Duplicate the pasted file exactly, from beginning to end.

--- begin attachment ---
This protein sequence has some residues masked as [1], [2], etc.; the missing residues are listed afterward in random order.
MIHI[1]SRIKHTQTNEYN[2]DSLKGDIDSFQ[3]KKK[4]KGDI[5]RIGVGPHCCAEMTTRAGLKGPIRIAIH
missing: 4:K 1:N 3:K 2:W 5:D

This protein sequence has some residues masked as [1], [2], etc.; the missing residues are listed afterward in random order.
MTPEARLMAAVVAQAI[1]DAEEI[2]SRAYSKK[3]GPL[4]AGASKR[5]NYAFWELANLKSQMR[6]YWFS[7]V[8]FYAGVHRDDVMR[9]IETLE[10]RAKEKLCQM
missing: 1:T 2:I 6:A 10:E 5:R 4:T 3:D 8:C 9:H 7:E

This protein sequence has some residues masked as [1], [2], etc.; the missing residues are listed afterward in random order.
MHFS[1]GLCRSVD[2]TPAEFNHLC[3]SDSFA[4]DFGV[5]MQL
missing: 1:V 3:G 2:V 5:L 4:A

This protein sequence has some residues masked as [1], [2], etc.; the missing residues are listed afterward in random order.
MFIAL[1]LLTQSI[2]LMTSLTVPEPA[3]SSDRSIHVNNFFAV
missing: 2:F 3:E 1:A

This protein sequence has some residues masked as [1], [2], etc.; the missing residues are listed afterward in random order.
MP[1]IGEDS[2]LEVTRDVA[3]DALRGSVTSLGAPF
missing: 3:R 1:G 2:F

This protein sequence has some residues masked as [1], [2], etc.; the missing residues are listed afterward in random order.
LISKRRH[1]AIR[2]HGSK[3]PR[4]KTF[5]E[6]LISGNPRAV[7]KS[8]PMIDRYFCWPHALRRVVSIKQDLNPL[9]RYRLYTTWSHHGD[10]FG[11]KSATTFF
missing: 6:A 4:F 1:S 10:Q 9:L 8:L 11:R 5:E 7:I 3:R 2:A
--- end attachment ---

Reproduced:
This protein sequence has some residues masked as [1], [2], etc.; the missing residues are listed afterward in random order.
MIHI[1]SRIKHTQTNEYN[2]DSLKGDIDSFQ[3]KKK[4]KGDI[5]RIGVGPHCCAEMTTRAGLKGPIRIAIH
missing: 4:K 1:N 3:K 2:W 5:D

This protein sequence has some residues masked as [1], [2], etc.; the missing residues are listed afterward in random order.
MTPEARLMAAVVAQAI[1]DAEEI[2]SRAYSKK[3]GPL[4]AGASKR[5]NYAFWELANLKSQMR[6]YWFS[7]V[8]FYAGVHRDDVMR[9]IETLE[10]RAKEKLCQM
missing: 1:T 2:I 6:A 10:E 5:R 4:T 3:D 8:C 9:H 7:E

This protein sequence has some residues masked as [1], [2], etc.; the missing residues are listed afterward in random order.
MHFS[1]GLCRSVD[2]TPAEFNHLC[3]SDSFA[4]DFGV[5]MQL
missing: 1:V 3:G 2:V 5:L 4:A

This protein sequence has some residues masked as [1], [2], etc.; the missing residues are listed afterward in random order.
MFIAL[1]LLTQSI[2]LMTSLTVPEPA[3]SSDRSIHVNNFFAV
missing: 2:F 3:E 1:A

This protein sequence has some residues masked as [1], [2], etc.; the missing residues are listed afterward in random order.
MP[1]IGEDS[2]LEVTRDVA[3]DALRGSVTSLGAPF
missing: 3:R 1:G 2:F

This protein sequence has some residues masked as [1], [2], etc.; the missing residues are listed afterward in random order.
LISKRRH[1]AIR[2]HGSK[3]PR[4]KTF[5]E[6]LISGNPRAV[7]KS[8]PMIDRYFCWPHALRRVVSIKQDLNPL[9]RYRLYTTWSHHGD[10]FG[11]KSATTFF
missing: 6:A 4:F 1:S 10:Q 9:L 8:L 11:R 5:E 7:I 3:R 2:A